Last weekend (Friday 21st-Sunday 23rd Mar 2014) I went to the second Open Glasgow hackathon, which was based on the theme of Energy. Every one of the four events carries a £20,000 prize for the winning team to develop their idea to commercial application.
I have a fair bit of past experience of working in the subject so was particularly interested to see what ideas came out of it but a five-figure grant to implement an idea definitely helped!
The structure was a bit different from what I was expecting; the organisers seem to be going through a process to find a structure that works best.
On Friday evening, everyone was expected to turn up having thought of an idea and go through a process of “speed dating” it: explaining your idea to another person in a fixed amount of time, listening to them explain their idea and negotiating to assign points to the two ideas up to a combined maximum of seven points. After five iterations of this, if your idea had at least twenty points you had the chance to pitch your idea to the crowd and they had the option of joining a team to work on your idea. Ideas which recruited a team smaller than four were culled.
This filtered out some of the poorly considered ideas but the surviving concepts seemed a bit homogeneous — of the nine surviving concepts the majority were variations on a theme of using the provided data on electricity consumption and applying some analysis, which was a bit disappointing — I’d heard more different ideas pitched but they hadn’t survived the process. Speaking to some of the other participants, they agreed with this also.
The idea I pitched, titled Happy Homes (or Happy Buildings), fitted into the common theme too: trying to put a face to energy consumption with the theory being that this might be more accessible than the standard graphs and numbers.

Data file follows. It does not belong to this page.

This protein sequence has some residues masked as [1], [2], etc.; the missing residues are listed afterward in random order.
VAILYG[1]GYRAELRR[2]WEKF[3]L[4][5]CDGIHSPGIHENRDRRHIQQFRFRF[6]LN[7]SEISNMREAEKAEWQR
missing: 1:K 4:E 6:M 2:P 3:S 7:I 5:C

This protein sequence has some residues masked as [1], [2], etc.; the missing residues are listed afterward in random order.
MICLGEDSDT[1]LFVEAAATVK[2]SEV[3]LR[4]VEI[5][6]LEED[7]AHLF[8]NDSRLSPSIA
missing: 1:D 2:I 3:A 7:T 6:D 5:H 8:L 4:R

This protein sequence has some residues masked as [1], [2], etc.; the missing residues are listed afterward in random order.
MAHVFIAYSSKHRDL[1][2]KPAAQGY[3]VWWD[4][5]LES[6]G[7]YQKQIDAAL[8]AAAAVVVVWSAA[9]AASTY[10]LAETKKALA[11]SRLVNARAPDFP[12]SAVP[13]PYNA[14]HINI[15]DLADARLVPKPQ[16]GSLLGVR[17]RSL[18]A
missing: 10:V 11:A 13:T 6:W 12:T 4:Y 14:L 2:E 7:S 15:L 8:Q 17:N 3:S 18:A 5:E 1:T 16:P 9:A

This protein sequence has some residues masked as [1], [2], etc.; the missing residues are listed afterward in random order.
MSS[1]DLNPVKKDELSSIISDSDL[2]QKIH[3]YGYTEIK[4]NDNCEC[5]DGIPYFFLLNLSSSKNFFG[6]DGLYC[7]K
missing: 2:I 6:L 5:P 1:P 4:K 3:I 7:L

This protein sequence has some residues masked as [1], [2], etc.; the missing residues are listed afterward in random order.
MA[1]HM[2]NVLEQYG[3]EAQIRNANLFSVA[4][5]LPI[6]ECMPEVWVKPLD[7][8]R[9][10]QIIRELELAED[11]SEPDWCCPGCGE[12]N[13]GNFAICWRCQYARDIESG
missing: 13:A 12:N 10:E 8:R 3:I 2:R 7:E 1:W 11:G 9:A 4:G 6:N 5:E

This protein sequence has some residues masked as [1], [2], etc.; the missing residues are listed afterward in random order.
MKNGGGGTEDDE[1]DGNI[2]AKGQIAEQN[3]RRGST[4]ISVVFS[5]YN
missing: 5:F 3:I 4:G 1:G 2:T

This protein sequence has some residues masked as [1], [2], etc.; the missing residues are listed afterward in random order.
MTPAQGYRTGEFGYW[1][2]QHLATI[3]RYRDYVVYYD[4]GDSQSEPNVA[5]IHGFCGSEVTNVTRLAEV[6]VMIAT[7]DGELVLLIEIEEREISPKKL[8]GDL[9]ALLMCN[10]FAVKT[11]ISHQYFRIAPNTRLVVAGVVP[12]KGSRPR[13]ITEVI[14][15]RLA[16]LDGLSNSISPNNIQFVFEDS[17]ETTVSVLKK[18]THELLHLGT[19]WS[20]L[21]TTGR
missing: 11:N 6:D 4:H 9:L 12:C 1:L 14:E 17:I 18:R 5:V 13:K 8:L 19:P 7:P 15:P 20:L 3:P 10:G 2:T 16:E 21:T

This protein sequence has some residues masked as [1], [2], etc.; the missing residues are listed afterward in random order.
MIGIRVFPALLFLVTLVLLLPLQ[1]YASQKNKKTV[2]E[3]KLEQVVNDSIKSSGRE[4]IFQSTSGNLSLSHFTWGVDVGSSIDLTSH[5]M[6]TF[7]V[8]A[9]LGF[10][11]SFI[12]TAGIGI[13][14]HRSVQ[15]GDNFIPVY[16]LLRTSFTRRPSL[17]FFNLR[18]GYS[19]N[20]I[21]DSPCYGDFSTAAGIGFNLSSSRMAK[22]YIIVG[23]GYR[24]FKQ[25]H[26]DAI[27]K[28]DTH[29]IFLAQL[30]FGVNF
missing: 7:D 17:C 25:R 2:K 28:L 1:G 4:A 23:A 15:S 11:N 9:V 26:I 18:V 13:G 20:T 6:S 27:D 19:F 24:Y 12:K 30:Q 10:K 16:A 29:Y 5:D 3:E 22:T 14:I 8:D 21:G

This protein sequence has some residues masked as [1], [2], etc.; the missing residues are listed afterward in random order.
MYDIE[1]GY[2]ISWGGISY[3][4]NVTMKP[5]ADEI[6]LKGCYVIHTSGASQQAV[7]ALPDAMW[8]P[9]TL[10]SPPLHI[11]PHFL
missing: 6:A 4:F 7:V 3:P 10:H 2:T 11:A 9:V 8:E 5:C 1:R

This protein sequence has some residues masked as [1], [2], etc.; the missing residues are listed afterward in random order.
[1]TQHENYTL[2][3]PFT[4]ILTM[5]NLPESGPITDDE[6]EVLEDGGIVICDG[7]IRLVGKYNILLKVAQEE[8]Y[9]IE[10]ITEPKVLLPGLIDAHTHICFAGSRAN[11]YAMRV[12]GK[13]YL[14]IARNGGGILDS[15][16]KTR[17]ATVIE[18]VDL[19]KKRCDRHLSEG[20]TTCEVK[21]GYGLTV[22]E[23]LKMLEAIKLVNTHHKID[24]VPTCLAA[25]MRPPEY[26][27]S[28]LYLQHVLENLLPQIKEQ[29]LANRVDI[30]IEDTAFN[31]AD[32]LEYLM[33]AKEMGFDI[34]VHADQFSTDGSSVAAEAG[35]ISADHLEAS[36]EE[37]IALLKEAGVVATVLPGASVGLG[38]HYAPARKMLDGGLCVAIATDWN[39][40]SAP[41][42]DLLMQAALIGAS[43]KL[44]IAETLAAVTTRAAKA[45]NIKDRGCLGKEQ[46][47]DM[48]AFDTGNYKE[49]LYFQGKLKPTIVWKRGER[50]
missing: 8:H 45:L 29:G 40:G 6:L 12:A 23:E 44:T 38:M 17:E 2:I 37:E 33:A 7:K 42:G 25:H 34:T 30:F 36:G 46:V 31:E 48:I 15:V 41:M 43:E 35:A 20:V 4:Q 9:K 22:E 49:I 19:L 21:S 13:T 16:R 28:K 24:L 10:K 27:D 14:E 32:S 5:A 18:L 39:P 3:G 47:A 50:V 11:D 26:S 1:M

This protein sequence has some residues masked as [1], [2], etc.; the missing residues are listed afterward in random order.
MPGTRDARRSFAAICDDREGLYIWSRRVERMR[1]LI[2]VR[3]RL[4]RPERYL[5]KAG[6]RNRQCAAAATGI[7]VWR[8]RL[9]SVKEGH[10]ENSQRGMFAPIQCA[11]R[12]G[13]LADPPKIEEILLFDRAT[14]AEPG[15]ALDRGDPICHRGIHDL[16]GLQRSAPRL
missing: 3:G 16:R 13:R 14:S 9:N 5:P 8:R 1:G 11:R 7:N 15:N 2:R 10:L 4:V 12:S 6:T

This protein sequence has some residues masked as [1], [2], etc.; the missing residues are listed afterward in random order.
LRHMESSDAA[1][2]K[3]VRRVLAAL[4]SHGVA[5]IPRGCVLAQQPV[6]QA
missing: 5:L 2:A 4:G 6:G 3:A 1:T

After working out “normal” electricity usage for Glasgow City Council buildings this could be compared to current use, with “abnormal” usage represented with either a sad (above normal) or happy (below normal) face. From that point it would be trivial to replace the provided data with input data from a Current Cost or smart meter, for a more domestic application.
It survived both stages of the pitching process and five of us built a working prototype, plotting a map of the locations available, simulating the current power consumption and doing the comparison to “normality” to decide which face to show.
This was done using Node.js to construct an API, backed by MySQL, and a web front-end (using the Hackathon Starter) which plotted the locations on a map. One of the team members built an Android app which showed a similar visualisation.
We didn’t win but it was still a good weekend. The winning concept appeared broadly similar but focussed more on the idea of encouraging action — notifications would be sent out to responsible parties (caretakers, etc.) if consumption fell outside “normal” so that they could check that, for example, lights hadn’t been left on.
As far as future development goes, one significant functional requirement would be getting automated data ingestion working. I’d experimented with adding D3.js-based graphs on the Sunday afternoon but didn’t have enough time to get them integrated with the Jade templates the front end used.
I’m also inclined to re-implement the server-side components in Rails — Node.js was good enough for getting a working prototype built in the short time available but I want to experiment with Resque or delayed_job.